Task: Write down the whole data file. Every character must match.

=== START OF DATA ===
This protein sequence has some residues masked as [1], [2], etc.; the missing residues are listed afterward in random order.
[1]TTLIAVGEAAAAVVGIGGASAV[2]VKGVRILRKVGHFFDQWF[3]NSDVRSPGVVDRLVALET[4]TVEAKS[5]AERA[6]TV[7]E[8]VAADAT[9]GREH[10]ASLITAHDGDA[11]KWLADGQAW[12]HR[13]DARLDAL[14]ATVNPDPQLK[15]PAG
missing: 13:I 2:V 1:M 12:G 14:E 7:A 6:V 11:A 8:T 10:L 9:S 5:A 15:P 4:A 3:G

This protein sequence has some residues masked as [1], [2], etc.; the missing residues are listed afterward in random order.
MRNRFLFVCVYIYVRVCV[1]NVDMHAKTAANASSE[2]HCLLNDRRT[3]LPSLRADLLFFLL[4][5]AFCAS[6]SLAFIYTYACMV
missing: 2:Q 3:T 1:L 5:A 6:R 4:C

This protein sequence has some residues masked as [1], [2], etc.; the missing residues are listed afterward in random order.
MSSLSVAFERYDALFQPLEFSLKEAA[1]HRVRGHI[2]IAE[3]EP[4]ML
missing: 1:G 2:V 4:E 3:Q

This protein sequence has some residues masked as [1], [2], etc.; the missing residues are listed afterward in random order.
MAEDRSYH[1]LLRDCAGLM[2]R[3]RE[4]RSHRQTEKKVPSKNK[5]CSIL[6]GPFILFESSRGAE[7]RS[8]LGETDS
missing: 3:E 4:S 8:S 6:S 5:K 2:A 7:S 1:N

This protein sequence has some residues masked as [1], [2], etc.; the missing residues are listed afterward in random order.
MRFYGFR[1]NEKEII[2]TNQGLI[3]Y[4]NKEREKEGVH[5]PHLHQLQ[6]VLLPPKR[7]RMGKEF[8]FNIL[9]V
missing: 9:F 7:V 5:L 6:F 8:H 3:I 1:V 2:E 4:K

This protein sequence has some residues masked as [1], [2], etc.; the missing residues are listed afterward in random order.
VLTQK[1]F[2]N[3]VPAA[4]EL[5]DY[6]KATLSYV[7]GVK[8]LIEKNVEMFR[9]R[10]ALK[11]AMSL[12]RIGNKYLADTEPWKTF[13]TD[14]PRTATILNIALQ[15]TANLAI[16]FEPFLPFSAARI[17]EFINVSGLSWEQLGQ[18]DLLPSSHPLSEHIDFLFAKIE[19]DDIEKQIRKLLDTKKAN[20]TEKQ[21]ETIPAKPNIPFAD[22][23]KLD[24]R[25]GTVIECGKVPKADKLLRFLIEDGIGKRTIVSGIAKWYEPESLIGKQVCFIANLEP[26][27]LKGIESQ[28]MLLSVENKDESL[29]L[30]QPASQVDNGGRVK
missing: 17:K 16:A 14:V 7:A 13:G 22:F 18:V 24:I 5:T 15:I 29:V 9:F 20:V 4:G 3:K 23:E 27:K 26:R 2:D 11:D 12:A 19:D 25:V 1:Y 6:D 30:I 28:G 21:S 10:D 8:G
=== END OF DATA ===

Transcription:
This protein sequence has some residues masked as [1], [2], etc.; the missing residues are listed afterward in random order.
[1]TTLIAVGEAAAAVVGIGGASAV[2]VKGVRILRKVGHFFDQWF[3]NSDVRSPGVVDRLVALET[4]TVEAKS[5]AERA[6]TV[7]E[8]VAADAT[9]GREH[10]ASLITAHDGDA[11]KWLADGQAW[12]HR[13]DARLDAL[14]ATVNPDPQLK[15]PAG
missing: 13:I 2:V 1:M 12:G 14:E 7:A 6:V 11:A 8:T 10:L 9:S 5:A 15:P 4:A 3:G

This protein sequence has some residues masked as [1], [2], etc.; the missing residues are listed afterward in random order.
MRNRFLFVCVYIYVRVCV[1]NVDMHAKTAANASSE[2]HCLLNDRRT[3]LPSLRADLLFFLL[4][5]AFCAS[6]SLAFIYTYACMV
missing: 2:Q 3:T 1:L 5:A 6:R 4:C

This protein sequence has some residues masked as [1], [2], etc.; the missing residues are listed afterward in random order.
MSSLSVAFERYDALFQPLEFSLKEAA[1]HRVRGHI[2]IAE[3]EP[4]ML
missing: 1:G 2:V 4:E 3:Q

This protein sequence has some residues masked as [1], [2], etc.; the missing residues are listed afterward in random order.
MAEDRSYH[1]LLRDCAGLM[2]R[3]RE[4]RSHRQTEKKVPSKNK[5]CSIL[6]GPFILFESSRGAE[7]RS[8]LGETDS
missing: 3:E 4:S 8:S 6:S 5:K 2:A 7:S 1:N

This protein sequence has some residues masked as [1], [2], etc.; the missing residues are listed afterward in random order.
MRFYGFR[1]NEKEII[2]TNQGLI[3]Y[4]NKEREKEGVH[5]PHLHQLQ[6]VLLPPKR[7]RMGKEF[8]FNIL[9]V
missing: 9:F 7:V 5:L 6:F 8:H 3:I 1:V 2:E 4:K

This protein sequence has some residues masked as [1], [2], etc.; the missing residues are listed afterward in random order.
VLTQK[1]F[2]N[3]VPAA[4]EL[5]DY[6]KATLSYV[7]GVK[8]LIEKNVEMFR[9]R[10]ALK[11]AMSL[12]RIGNKYLADTEPWKTF[13]TD[14]PRTATILNIALQ[15]TANLAI[16]FEPFLPFSAARI[17]EFINVSGLSWEQLGQ[18]DLLPSSHPLSEHIDFLFAKIE[19]DDIEKQIRKLLDTKKAN[20]TEKQ[21]ETIPAKPNIPFAD[22][23]KLD[24]R[25]GTVIECGKVPKADKLLRFLIEDGIGKRTIVSGIAKWYEPESLIGKQVCFIANLEP[26][27]LKGIESQ[28]MLLSVENKDESL[29]L[30]QPASQVDNGGRVK
missing: 17:K 16:A 14:V 7:A 13:G 22:F 18:V 24:I 5:T 15:I 29:V 9:F 20:V 4:G 3:K 23:E 27:K 26:R 2:D 11:D 12:A 19:D 25:V 1:Y 6:D 30:I 28:G 21:S 10:D 8:G